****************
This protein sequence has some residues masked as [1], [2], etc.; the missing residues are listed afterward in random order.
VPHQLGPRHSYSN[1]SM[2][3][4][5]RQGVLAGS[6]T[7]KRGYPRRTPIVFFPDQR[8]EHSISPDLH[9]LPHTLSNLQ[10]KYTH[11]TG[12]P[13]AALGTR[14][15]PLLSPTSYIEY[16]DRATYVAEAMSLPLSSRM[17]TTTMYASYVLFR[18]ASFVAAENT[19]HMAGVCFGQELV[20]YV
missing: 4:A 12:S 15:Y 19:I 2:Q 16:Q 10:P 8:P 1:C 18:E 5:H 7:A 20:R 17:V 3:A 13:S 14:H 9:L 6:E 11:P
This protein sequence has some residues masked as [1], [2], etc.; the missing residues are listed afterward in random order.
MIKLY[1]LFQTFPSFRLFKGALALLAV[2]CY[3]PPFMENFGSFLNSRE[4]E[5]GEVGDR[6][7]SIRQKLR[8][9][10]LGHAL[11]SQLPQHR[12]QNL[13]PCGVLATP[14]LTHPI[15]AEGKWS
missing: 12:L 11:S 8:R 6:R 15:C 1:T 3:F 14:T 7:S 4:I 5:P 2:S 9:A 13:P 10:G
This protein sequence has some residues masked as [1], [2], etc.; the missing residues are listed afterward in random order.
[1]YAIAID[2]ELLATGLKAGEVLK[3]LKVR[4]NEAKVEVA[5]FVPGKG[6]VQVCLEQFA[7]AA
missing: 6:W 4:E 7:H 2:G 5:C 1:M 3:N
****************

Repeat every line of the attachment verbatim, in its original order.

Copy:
This protein sequence has some residues masked as [1], [2], etc.; the missing residues are listed afterward in random order.
VPHQLGPRHSYSN[1]SM[2][3][4][5]RQGVLAGS[6]T[7]KRGYPRRTPIVFFPDQR[8]EHSISPDLH[9]LPHTLSNLQ[10]KYTH[11]TG[12]P[13]AALGTR[14][15]PLLSPTSYIEY[16]DRATYVAEAMSLPLSSRM[17]TTTMYASYVLFR[18]ASFVAAENT[19]HMAGVCFGQELV[20]YV
missing: 4:A 12:S 15:Y 19:I 2:Q 16:Q 10:P 8:P 1:C 18:E 5:H 7:A 20:R 17:V 3:A 13:S 14:H 9:L 6:E 11:P
This protein sequence has some residues masked as [1], [2], etc.; the missing residues are listed afterward in random order.
MIKLY[1]LFQTFPSFRLFKGALALLAV[2]CY[3]PPFMENFGSFLNSRE[4]E[5]GEVGDR[6][7]SIRQKLR[8][9][10]LGHAL[11]SQLPQHR[12]QNL[13]PCGVLATP[14]LTHPI[15]AEGKWS
missing: 12:L 11:S 8:R 6:R 15:C 1:T 3:F 14:T 7:S 4:I 5:P 2:S 9:A 13:P 10:G
This protein sequence has some residues masked as [1], [2], etc.; the missing residues are listed afterward in random order.
[1]YAIAID[2]ELLATGLKAGEVLK[3]LKVR[4]NEAKVEVA[5]FVPGKG[6]VQVCLEQFA[7]AA
missing: 6:W 4:E 7:H 2:G 5:C 1:M 3:N